Scott Rovak-US PRESSWIRE
Scott Miller of CBS Sports is having a hard time believing Ryan Braun's story. Do players like him owe more than a canned statement to fans?
Regardless of whether you believe him or not, this is the second-straight year in which Ryan Braun's spring will be full of talks surrounding needles, injections, performance-enhancing drugs, and explanations. It's the second-straight year in which Braun will first be asked about scandal, then if anyone is still interested, he might be asked about baseball-related topics. And Scott Miller of CBS Sports suggests Braun owes us all a little more.
Miller isn't alone in his logic. We watch these players, pay money to see them play, and often we feel cheated when the possibility arises that such entertainment was tainted. Many fans agree with Miller that players like Braun owe us more. More of an explanation. More candid answers. But that's not something we can demand or expect.
Alex Rodriguez wowed us all with his natural gifts. His ability to hit a baseball into the stratosphere, his ability to get balls deep in the hole at shortstop, and his raw speed made us wonder. Was he the best ever? Would he one day break Hank Aaron's home run record? He was entertainment personified. Even as players like Mark McGwire and Barry Bonds were linked to PEDs, we still had Rodriguez, right? Wrong.
Even after Rodriguez's name was listed in the Mitchell Report and he subsequently admitted to using drugs during the 2003 season, A-Rod was still a great show. His home runs still dazzled and he stole bases unlike any power hitter we'd seen in recent memory. And that's the point. There was still suspicion (or at least there should have been) surrounding Rodriguez, but his on-field production continued to impress us all. There was drama off the field, A-Rod made sure his personality pushed everyone away, and yet the Yankees drew a ton of fans. They cashed in on their TV deals. Rodriguez was still that same entertainment personified.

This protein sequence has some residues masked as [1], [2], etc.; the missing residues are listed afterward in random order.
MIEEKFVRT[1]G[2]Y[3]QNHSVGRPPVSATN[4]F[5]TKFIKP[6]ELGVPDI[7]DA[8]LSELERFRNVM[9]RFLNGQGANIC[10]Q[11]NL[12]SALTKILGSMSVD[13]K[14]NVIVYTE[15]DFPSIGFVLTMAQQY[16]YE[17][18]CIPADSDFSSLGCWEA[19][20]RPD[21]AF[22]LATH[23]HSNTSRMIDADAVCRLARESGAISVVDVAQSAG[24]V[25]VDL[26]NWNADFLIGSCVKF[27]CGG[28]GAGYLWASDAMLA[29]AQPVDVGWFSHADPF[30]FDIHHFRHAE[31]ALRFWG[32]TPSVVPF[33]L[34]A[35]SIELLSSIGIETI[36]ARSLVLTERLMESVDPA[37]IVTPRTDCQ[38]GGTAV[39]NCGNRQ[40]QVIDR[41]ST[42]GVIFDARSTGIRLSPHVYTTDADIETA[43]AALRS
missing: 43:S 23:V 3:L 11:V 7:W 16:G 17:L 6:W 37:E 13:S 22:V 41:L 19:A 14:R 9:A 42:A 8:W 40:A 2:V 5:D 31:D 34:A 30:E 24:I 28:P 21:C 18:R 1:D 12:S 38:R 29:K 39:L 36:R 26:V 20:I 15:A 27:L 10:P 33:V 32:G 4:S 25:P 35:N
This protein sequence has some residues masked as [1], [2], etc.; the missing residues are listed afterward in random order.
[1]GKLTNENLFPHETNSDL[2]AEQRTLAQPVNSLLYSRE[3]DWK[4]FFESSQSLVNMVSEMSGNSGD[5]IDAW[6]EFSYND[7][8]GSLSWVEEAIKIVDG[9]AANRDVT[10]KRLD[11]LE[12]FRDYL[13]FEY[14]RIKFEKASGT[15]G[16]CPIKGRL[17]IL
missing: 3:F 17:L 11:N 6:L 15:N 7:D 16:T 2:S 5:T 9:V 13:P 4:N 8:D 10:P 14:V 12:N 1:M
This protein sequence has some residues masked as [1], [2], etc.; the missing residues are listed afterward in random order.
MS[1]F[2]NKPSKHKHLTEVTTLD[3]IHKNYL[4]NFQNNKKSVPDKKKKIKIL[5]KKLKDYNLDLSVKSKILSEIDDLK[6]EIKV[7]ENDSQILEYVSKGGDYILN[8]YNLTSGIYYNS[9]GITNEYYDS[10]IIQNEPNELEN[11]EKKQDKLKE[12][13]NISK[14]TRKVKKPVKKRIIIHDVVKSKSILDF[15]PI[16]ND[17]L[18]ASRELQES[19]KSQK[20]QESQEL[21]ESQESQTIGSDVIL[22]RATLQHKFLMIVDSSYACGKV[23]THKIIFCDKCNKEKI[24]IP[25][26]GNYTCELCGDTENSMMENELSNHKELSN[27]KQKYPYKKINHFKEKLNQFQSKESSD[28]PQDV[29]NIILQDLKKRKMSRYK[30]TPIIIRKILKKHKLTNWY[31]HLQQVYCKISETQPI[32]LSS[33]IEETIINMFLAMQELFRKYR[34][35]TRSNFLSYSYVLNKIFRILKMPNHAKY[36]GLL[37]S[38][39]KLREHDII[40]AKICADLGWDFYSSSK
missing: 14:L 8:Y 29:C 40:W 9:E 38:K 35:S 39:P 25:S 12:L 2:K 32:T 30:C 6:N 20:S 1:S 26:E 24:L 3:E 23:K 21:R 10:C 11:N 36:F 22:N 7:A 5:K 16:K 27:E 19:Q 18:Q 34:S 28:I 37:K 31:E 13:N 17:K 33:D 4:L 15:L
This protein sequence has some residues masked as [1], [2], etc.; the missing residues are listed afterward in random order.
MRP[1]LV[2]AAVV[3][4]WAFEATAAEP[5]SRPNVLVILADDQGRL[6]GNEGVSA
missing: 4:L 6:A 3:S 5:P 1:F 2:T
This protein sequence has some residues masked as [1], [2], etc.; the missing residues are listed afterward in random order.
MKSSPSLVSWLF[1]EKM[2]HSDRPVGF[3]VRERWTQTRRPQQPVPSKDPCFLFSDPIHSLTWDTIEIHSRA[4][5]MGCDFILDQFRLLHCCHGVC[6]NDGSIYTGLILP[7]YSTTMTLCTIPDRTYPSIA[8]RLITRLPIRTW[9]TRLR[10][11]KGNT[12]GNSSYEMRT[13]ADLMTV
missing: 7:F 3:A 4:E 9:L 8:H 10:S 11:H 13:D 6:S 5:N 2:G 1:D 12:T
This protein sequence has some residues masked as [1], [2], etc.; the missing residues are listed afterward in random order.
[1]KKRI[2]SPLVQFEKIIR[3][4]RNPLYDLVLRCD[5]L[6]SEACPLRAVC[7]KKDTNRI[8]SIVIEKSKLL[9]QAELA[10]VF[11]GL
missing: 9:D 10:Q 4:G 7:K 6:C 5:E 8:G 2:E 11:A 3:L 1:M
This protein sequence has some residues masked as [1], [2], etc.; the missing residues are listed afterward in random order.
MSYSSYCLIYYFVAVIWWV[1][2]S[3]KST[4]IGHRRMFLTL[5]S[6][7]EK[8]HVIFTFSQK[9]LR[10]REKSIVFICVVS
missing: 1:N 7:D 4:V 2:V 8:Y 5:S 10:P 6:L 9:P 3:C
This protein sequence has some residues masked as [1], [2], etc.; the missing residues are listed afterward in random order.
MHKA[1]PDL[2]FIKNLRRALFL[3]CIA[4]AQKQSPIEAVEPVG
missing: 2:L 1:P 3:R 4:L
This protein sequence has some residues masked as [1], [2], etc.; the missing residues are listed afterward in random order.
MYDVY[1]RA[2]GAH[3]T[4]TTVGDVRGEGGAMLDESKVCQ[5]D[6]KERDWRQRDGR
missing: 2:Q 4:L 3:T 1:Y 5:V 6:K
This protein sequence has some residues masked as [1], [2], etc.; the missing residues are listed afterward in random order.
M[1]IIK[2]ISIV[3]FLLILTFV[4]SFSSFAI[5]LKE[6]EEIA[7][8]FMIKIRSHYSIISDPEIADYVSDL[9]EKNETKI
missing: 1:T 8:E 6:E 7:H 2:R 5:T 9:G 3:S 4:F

So, back to Braun. His All-American talent and boy next door charm (Miller called him a choir boy) captured the attention of fans from Milwaukee to Los Angeles. What could this MVP do going forward? Then suddenly, the scam was revealed, or so it seems. Braun tested positive for PEDs, got off on a technicality (a solid one, but a technicality nonetheless), and is once again in the news for all the wrong reasons. But to ask him to be more candid with us is beyond our rights as fan. It's beyond our rights as sports writers too.
This will not be the first time this is written, and it won't be the last; baseball is entertainment. The games, the players, the competition all compete against other forms of entertainment. The hardcore baseball fan in us all would say there is no competition, but in reality there is. If it's not a competition between a night at the movies verse a night at the ballpark, it's a competition between which player to root for, which team to support. This is why Braun owes us nothing more.
His job, no matter how seriously he may take it (and some would argue that those who take PEDs take the job too seriously), is to provide entertainment. He's done just that. If we as fans and writers and analysts and armchair psychologists feel that entertainment was poisoned by the illegal use of performance-enhancing drugs, it is incumbent upon us to search out new entertainment. Do you give an actor a chance to defend a movie you found completely terrible. No, you simply move on to another movie and maybe avoid that actor's films for a while. If you have a bad dish at a restaurant, you may complain, but you'll still probably seek out another destination for your night on the town. We don't stand up and demand further explanations as to what goes on in the kitchens of our restaurants, on the sets of movies, and in the minds of all those who provide us entertainment, so really, we have no right to demand that of baseball players.
It's fair to be disappointed. It's normal to be hurt. The game is a treasured piece of history for so many of us, that records falling to cheaters, and beloved heroes being cut down by scandal is almost too much to bear. Yet, we still have choices. Move past Rodriguez and Braun. Forget about McGwire and Bonds. Take your entertainment dollars and spend them on other players and other teams. Don't demand explanations, let the explanations come as these players seek to recoup what they have lost - your fanhood.
Scott Miller speaks for so many fans out there when he suggests Braun should give us more. But in reality, we are the ones who perpetuate the type of behavior we claim to despise. Investing your time, money, and energy in players that have angered you or disappointed you is a mistake. Just move on. Go get your entertainment elsewhere. There are plenty of choices available.